Early in “The Iron Claw,” a harrowing, fact-based drama inspired by the Von Erich family wrestling dynasty’s saga of triumph and tragedy, writer-director Sean Durkin uses B-movie bombast to telegraph the sorrows yet to come. Although much of this Texas-set tear-jerker unfolds against a backdrop of rivers and ranches, bathed in golden-hour light, the prologue — focused on domineering patriarch Fritz Von Erich’s career in the ring and his unhinged ambition — portrays pro wrestling’s colorful sensibility via black-and-white visuals and an unnerving score.
That throwback aesthetic, more attuned to a ’70s horror flick than a rousing sports drama, fits the bill for a film that follows every victory with a drop kick to the gut. But those familiar with the true story — or with Durkin’s unsettling oeuvre, including “Martha Marcy May Marlene” and “The Nest” — should expect as much. Once “The Iron Claw” populates its first half with peppy needle drops, sweaty training montages and brotherly bonding, the pivot toward death and heartache becomes all the more wrenching.
The film catches up with the Von Erich clan in 1979: Fritz (Holt McCallany) — a former “heel,” or bad-guy character, famous for the face-crunching finishing move that lends the film its title — has retired from the ring and is now grooming his four sons to chase the National Wrestling Alliance championship he never won. Preaching strength and self-sufficiency, Fritz ranks his offspring from favorite to least favorite, in a tongue-in-cheek practice that’s more biting than it appears. (In reality, there were six brothers: One died as a child, in an event the movie addresses but doesn’t depict, and another is written out of this story.) When the father asserts he never wanted any of his kids to go into wrestling, all while steering them toward that outcome, the gaslighting is blinding.
Although eldest Kevin (Zac Efron) is Fritz’s heir apparent, this golden child tends to settle for second place behind his siblings. His brother and tag-team partner, David (Harris Dickinson), gets a leg up by showing brasher bravado at the mic. When discus thrower Kerry (an underused Jeremy Allen White) returns home from Olympic training, his dream dashed by the United States’ boycott of the 1980 Games in Moscow, another sibling throws his hat in the ring. Even the baby brother, Mike (Stanley Simons), a budding musician with a sensitive soul, gets roped into the family business.
The movie’s title also alludes to the paralyzing grip that wrestling (or Fritz himself) had on this doomed family. As the brothers climb their way toward the world championship, in hopes that one of them can wow the scripted sport’s promoters and lift the belt, Durkin paints a gloriously grimy portrait of the wresting world — offering insight into what’s written, what’s not and how a staged match can still carry astronomical stakes. When the Von Erich brothers reach the height of their powers, throwaway shots of pills and syringes lend a foreboding poignancy to the proceedings. The matches themselves — particularly Kevin’s bruising bout with world champion Ric Flair (Aaron Dean Eisenberg) — leave no doubt about the profession’s brutality.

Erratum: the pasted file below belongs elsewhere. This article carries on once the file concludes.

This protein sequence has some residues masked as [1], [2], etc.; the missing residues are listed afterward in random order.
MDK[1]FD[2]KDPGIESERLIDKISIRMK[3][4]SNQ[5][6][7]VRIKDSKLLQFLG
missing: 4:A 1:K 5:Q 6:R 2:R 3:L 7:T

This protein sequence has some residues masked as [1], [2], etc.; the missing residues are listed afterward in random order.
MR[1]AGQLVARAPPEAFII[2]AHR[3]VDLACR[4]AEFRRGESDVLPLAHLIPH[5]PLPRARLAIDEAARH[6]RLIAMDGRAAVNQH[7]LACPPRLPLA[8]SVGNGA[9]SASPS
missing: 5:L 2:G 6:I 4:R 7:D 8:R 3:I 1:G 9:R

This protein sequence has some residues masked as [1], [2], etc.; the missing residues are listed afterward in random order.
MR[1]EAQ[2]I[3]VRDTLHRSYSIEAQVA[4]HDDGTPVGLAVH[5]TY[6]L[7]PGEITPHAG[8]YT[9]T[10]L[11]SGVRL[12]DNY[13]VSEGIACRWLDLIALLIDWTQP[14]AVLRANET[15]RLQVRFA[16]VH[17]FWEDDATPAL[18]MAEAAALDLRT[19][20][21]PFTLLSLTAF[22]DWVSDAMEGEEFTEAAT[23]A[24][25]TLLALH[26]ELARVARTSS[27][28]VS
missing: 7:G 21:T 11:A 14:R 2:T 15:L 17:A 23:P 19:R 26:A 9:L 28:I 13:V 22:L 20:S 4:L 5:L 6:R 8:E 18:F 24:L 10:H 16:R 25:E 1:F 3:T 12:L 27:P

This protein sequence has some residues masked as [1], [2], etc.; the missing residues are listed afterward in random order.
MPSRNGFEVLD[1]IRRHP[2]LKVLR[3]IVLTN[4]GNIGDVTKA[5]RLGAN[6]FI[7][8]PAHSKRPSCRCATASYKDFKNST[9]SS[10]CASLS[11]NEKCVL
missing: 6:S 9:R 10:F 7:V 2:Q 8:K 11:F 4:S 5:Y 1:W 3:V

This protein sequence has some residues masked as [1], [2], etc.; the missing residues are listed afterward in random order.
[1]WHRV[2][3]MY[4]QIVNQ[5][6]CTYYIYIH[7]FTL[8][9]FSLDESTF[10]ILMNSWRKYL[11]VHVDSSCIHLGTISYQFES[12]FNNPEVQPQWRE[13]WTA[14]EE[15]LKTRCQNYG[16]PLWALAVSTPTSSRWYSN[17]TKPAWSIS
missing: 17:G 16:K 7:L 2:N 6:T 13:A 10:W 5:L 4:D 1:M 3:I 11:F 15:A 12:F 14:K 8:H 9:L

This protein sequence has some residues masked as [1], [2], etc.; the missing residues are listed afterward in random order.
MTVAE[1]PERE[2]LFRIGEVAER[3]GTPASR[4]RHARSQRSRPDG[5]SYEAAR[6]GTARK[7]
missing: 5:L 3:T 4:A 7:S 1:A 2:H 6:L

Ever the chronicler of psychological torment, Durkin dwells on Kevin’s perspective as cascading episodes of drug abuse, physical decline and mental anguish affect those closest to him. Having graduated from hunky to hulking — the camera lingering on every vein in his bulging biceps — Efron delivers a career-best performance that stretches well beyond the effective physical transformation. Initially, Kevin is earnest and amusingly obtuse while botching take after take of a pre-fight promo and fumbling through a date with his soon-to-be wife (Lily James, charmingly plucky). But when the purported Von Erich family curse rears its head — leaving the distant matriarch Doris (Maura Tierney) to repeatedly, heartbreakingly don the same funeral attire — Kevin can only unravel.
It’s unfortunate that Durkin isn’t more interested in the women in this tale, who are largely relegated to the sidelines. The filmmaker instead narrows his focus to Fritz and Kevin, whose relationship is poisoned by toxic masculinity and irrational resentments. Playing Fritz as assertive but amiable, McCallany is convincing as a father too self-obsessed to comprehend the devastation of his actions.
To pin down “The Iron Claw’s” message, one need only look at Efron’s Kevin, and recognize the human capacity for enduring the unfathomable. As the slightly too-tidy coda hammers home, such perseverance is all about rising up, putting one foot in front of the other and cherishing what remains. Therein lies one of wrestling’s main appeals: Just when you think your favorite fighter is down for the count, he finds a way to get back on his feet.
R. At area theaters. Contains violence, profanity and drug use. 132 minutes.